Sometimes Negative Feedback is Best
Heidi Grant Halvorson
JANUARY 28, 2013
Sometimes Negative Feedback is Best
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If I see one more article or blog post about how you should never be “critical” or “negative” when giving feedback to an employee or colleague (or, for that matter, your children), I think my head will explode. It’s incredibly frustrating. This kind of advice is surely well meant, and it certainly sounds good. After all, you probably don’t relish the thought of having to tell someone else what they are doing wrong — at minimum, it’s a little embarrassing for everyone involved.
But avoiding negative feedback is both wrong-headed and dangerous. Wrong-headed because, when delivered the right way, at the right time, criticism is in fact highly motivating. Dangerous because without awareness of the mistakes he or she is making, no one can possibly improve. Staying “positive” when doling out feedback will only get you so far.
Hang on, you say. Can’t negative feedback be discouraging? Demotivating?
That’s perfectly true.
And don’t people need encouragement to feel confident? Doesn’t that help them stay motivated?
In many cases, yes.
Confusing, isn’t it? Thankfully, brilliant new research by Stacey Finkelstein (Columbia University) and Ayelet Fishbach (University of Chicago) sheds light on the seemingly paradoxical nature of feedback, by making it clear why, when, and for whom negative feedback is appropriate.
It’s important to begin by understanding the function that positive and negative feedback serve. Positive feedback (e.g., Here’s what you did really well….) increases commitment to the work you do, by enhancing both your experience and your confidence. Negative feedback (e.g., Here’s where you went wrong….), on the other hand, is informative — it tells you where you need to spend your effort, and offers insight into how you might improve.
Given these two different functions, positive and negative feedback should be more effective (and more motivating) for different people at different times. For instance, when you don’t really know what you are doing, positive feedback helps you to stay optimistic and feel more at ease with the challenges you are facing — something novices tend to need. But when you are an expert, and you already more or less know what you are doing, it’s negative feedback that can help you do what it takes to get to the top of your game.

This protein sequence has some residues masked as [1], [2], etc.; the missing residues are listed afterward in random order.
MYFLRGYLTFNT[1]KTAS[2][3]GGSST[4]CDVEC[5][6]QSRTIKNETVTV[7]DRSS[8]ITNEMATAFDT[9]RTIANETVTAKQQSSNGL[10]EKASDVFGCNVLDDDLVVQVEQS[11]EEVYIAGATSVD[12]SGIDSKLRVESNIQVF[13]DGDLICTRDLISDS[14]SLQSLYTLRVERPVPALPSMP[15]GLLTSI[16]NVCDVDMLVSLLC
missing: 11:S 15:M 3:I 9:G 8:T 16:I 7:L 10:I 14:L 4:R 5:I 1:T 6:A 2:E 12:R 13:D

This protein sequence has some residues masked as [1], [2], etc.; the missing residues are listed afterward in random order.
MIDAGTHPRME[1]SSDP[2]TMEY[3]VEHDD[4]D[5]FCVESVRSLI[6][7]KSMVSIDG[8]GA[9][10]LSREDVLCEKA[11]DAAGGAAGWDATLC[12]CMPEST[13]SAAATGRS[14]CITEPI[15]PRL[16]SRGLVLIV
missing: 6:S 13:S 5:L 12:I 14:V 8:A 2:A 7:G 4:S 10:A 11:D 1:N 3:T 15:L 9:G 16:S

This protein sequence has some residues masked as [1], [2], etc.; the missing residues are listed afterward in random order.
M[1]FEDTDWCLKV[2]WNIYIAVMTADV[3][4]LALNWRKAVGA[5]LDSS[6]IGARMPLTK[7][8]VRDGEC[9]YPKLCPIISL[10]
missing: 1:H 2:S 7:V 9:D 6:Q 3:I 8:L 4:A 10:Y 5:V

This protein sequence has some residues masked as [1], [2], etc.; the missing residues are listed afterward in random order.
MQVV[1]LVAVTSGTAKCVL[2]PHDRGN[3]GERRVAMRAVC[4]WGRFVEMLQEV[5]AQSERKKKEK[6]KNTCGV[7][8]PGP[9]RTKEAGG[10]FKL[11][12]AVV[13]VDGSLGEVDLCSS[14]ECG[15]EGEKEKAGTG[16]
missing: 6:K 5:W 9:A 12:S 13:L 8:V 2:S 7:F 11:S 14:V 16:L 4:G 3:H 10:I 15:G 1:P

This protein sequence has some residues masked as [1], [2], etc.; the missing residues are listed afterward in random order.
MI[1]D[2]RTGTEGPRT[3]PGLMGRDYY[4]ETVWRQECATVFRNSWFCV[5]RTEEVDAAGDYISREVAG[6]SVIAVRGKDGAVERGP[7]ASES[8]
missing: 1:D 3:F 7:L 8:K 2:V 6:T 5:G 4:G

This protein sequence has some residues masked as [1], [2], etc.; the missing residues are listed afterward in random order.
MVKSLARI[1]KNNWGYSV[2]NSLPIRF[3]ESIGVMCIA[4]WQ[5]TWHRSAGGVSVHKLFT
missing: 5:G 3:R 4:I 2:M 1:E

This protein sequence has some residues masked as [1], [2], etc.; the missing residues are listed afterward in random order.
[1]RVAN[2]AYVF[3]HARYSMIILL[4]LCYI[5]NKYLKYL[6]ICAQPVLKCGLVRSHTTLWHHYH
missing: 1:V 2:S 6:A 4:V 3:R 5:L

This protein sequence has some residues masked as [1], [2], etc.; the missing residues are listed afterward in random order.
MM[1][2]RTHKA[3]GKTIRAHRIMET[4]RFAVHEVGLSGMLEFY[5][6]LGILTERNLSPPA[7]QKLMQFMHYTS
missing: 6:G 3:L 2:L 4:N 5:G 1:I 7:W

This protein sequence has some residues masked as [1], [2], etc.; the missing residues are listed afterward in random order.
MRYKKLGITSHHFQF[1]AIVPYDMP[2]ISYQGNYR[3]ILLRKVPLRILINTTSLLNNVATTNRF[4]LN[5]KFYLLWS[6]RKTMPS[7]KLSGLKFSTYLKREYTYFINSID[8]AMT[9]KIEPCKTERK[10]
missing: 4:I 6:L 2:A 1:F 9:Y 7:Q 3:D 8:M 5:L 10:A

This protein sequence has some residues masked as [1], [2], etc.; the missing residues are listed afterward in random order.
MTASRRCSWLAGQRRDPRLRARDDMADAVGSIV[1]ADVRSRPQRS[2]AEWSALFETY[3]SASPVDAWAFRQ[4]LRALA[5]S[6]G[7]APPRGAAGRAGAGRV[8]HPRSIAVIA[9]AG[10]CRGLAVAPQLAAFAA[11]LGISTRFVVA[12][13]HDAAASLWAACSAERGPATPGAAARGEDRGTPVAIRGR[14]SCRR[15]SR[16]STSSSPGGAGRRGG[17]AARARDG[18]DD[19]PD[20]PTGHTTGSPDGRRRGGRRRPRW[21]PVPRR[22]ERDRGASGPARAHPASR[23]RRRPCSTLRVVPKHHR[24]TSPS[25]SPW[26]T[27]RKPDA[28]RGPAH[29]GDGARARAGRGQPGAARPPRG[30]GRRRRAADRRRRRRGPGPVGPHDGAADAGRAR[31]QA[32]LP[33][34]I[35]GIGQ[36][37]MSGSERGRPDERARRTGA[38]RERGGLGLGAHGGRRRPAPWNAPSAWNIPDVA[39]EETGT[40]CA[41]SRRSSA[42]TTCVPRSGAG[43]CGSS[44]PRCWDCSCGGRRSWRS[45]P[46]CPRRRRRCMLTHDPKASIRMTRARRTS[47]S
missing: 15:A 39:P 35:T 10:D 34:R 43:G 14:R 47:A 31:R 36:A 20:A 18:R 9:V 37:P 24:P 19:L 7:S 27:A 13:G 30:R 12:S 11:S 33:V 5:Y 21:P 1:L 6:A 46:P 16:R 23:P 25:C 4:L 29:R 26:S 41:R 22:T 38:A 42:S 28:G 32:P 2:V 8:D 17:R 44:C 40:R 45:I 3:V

As Finkelstein and Fishbach show, novices and experts are indeed looking for, and motivated by, different kinds of information. In one of their studies, American students taking either beginner or advanced-level French classes were asked whether they would prefer an instructor who emphasized what they were doing right (focusing on their strengths) or what they were doing wrong (focusing on their mistakes and how to correct them). Beginners overwhelmingly preferred a cheerleading, strength-focused instructor. Advanced students, on the other hand, preferred a more critical instructor who would help them develop their weaker skills.
In a second study, the researchers looked at a very different behavior: engaging in environmentally friendly actions. Their “experts” were members of environmental organizations (e.g., Greenpeace), while their “novices” were non-members. Each participant in the study made a list of the actions they regularly took that helped the environment — things like recycling, avoiding bottled water, and taking shorter showers. They were offered feedback from an environmental consultant on the effectiveness of their actions, and were given a choice: Would you prefer to know more about the actions you take that are effective, or about the actions you take that are not? Experts were much more likely to choose the negative feedback — about ineffective actions — than novices.